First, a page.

Simeon Kerr meets opposition activists in Sitra

Financial Times journalist Simeon Kerr writes about his recent time on the island of Sitra, often considered the heart of the revolution against Bahrain’s ruling monarchy:

The tiny island of Sitra is home to just 40,000 people out of Bahrain’s 1.2m population and most of its residents live in just seven villages. Its youth have joined with other rebels across the country under the umbrella of the February 14 movement, a radical opposition group.

(…)

Fourteen people from Sitra have died during the unrest of the past two years.

One of the most disturbing images of the revolt, the gaping skull of Ahmed Farhan who was shot at point blank range at Sitra’s petrol station in March 2011, looms large in the room in which Hussain is staying.“When we see brains splattered on the ground, how can we believe that this regime will reform?” he says.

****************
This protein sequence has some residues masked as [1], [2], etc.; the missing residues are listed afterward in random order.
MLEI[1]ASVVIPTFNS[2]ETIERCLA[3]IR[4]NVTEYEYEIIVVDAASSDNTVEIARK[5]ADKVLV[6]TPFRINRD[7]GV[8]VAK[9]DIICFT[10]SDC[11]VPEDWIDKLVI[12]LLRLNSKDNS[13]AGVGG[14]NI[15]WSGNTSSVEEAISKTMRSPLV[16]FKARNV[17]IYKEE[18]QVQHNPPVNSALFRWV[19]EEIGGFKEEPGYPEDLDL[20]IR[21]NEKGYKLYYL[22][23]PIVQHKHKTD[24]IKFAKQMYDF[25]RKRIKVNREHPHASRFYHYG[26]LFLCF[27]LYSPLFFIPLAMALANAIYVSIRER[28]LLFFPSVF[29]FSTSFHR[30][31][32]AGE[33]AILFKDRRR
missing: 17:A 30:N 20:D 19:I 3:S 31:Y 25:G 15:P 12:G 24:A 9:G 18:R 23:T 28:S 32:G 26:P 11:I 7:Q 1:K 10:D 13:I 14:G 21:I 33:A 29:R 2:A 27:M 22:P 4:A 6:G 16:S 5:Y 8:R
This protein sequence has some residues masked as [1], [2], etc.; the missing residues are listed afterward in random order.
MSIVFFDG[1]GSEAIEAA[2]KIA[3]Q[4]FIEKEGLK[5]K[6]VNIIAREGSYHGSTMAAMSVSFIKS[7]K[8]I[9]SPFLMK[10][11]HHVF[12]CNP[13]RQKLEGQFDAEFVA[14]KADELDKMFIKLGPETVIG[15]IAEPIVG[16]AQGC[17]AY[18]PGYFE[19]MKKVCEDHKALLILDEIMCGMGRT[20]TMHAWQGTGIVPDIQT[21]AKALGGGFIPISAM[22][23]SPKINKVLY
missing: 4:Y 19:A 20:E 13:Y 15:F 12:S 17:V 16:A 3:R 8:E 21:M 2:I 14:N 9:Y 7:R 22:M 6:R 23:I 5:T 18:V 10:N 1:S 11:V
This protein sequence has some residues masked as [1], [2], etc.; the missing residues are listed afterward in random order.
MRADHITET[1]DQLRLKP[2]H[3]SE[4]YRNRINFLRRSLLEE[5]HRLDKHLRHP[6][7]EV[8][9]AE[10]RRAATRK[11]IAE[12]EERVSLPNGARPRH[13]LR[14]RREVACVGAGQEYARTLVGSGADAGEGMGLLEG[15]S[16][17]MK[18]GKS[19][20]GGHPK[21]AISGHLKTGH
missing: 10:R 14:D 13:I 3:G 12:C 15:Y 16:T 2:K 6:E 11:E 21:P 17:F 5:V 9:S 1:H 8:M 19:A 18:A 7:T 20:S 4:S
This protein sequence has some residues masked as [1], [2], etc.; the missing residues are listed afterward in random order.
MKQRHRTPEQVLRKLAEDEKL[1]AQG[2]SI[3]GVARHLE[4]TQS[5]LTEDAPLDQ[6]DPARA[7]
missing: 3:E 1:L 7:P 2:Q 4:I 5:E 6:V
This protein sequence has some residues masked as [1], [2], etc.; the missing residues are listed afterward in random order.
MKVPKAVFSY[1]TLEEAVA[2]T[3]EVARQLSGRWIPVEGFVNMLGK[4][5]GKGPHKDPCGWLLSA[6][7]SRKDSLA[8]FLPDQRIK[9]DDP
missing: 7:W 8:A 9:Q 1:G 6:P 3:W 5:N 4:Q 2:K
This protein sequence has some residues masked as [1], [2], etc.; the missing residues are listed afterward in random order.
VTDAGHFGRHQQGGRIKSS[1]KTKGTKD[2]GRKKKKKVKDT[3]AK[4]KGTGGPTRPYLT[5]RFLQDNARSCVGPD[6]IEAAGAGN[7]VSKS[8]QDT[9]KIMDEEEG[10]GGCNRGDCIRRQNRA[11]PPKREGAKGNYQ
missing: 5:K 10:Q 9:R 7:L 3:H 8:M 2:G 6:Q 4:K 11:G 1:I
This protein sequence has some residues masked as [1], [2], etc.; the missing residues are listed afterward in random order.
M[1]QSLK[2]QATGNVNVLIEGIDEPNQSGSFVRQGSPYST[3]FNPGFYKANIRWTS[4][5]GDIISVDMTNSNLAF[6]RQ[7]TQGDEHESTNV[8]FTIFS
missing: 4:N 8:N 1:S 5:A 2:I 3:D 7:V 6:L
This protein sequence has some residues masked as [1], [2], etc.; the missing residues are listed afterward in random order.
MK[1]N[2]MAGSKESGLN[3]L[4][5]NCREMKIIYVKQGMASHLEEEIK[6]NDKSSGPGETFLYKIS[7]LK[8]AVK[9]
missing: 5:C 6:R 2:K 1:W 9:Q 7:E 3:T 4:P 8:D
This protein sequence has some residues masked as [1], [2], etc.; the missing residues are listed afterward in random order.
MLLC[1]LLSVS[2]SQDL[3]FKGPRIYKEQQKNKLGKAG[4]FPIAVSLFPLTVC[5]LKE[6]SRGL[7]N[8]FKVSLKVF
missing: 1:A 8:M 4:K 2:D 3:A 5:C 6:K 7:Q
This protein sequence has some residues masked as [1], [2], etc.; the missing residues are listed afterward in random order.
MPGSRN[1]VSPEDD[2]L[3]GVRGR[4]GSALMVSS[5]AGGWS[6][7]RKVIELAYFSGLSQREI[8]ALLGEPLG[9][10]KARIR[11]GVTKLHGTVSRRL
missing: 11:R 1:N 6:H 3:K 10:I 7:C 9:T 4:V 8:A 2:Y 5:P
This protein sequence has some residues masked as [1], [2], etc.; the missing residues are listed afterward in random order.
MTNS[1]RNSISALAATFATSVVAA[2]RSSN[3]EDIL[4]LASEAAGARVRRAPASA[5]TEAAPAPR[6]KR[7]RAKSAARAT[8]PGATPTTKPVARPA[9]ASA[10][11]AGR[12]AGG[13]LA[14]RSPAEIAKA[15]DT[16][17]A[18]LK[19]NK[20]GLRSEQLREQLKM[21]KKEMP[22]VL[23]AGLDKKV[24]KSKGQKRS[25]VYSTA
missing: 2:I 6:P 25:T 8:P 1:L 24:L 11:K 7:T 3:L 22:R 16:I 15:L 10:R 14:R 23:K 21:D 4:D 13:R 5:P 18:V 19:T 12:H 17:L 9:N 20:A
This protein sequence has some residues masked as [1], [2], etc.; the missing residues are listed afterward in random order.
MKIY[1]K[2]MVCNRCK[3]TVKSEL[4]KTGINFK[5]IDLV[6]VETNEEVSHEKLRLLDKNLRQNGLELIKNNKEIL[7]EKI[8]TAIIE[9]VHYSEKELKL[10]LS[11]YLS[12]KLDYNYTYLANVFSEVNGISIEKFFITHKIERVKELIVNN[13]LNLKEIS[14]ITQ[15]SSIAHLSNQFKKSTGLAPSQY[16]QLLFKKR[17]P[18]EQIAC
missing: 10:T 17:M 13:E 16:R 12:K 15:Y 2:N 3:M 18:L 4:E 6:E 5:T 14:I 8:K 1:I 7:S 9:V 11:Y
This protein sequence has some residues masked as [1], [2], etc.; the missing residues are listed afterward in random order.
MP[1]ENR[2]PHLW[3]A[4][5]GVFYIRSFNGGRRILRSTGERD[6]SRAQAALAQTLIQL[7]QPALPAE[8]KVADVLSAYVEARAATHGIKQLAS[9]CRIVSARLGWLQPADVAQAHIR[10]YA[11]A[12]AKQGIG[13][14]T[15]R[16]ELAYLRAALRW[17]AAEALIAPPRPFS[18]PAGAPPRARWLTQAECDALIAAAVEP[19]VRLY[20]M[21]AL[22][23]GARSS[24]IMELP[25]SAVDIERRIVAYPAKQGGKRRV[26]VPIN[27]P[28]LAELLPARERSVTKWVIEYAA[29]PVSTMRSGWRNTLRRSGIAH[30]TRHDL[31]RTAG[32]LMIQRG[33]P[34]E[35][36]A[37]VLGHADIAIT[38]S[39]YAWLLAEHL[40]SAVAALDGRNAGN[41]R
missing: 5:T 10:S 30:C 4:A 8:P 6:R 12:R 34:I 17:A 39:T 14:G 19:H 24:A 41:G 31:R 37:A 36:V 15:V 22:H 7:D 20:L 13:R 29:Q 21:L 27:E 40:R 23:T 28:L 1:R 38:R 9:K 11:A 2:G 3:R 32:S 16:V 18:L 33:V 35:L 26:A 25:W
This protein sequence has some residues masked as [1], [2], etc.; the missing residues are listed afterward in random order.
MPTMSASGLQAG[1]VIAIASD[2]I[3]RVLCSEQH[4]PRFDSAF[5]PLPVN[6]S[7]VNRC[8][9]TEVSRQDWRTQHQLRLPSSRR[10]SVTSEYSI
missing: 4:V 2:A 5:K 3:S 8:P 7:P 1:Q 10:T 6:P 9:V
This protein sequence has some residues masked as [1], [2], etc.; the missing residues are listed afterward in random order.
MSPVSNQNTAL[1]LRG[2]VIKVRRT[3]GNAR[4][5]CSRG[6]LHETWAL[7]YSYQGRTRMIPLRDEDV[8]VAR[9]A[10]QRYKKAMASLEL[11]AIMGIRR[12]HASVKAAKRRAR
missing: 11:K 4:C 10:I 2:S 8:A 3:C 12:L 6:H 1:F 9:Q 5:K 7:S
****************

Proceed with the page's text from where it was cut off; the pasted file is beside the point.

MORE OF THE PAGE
The youths, who hang on Hussain’s every word as they gather on tatty mattresses in a modest home, seem in no mood for compromise. “The martyrs opened the road for us, they are our guide,” says Hussain, to murmurs of approval.

Of Sitra’s seven villages, perhaps the most rebellious is Mohazza. It was under siege for a week last December as the police blocked entrances in an effort to smoke out protesters.

Police raids are now a daily fixture of life in Mohazza, residents say. Families have installed metal doors to protect them from security force raids. “They can still break through, but at least we can hear them trying to get in,” says Hussain.

After the December siege, Hussain left Sitra. Now, he flits between friends’ houses as he goes into his 23rd month on the run since being summoned to a civil court for questioning for attacks on policemen. He has no intention of turning himself in.

“If I go back, they will force a confession on another crime, so I prefer to stay in hiding,” he says.

During a previous visit to a police station, he saw prisoners forced to recount eulogies to the king, while enduring beatings on the soles of their feet and being hanged upside down for hours.

“It was like a hospital, people were limping around, one man had his fingers cut,” he says.

Read full article.

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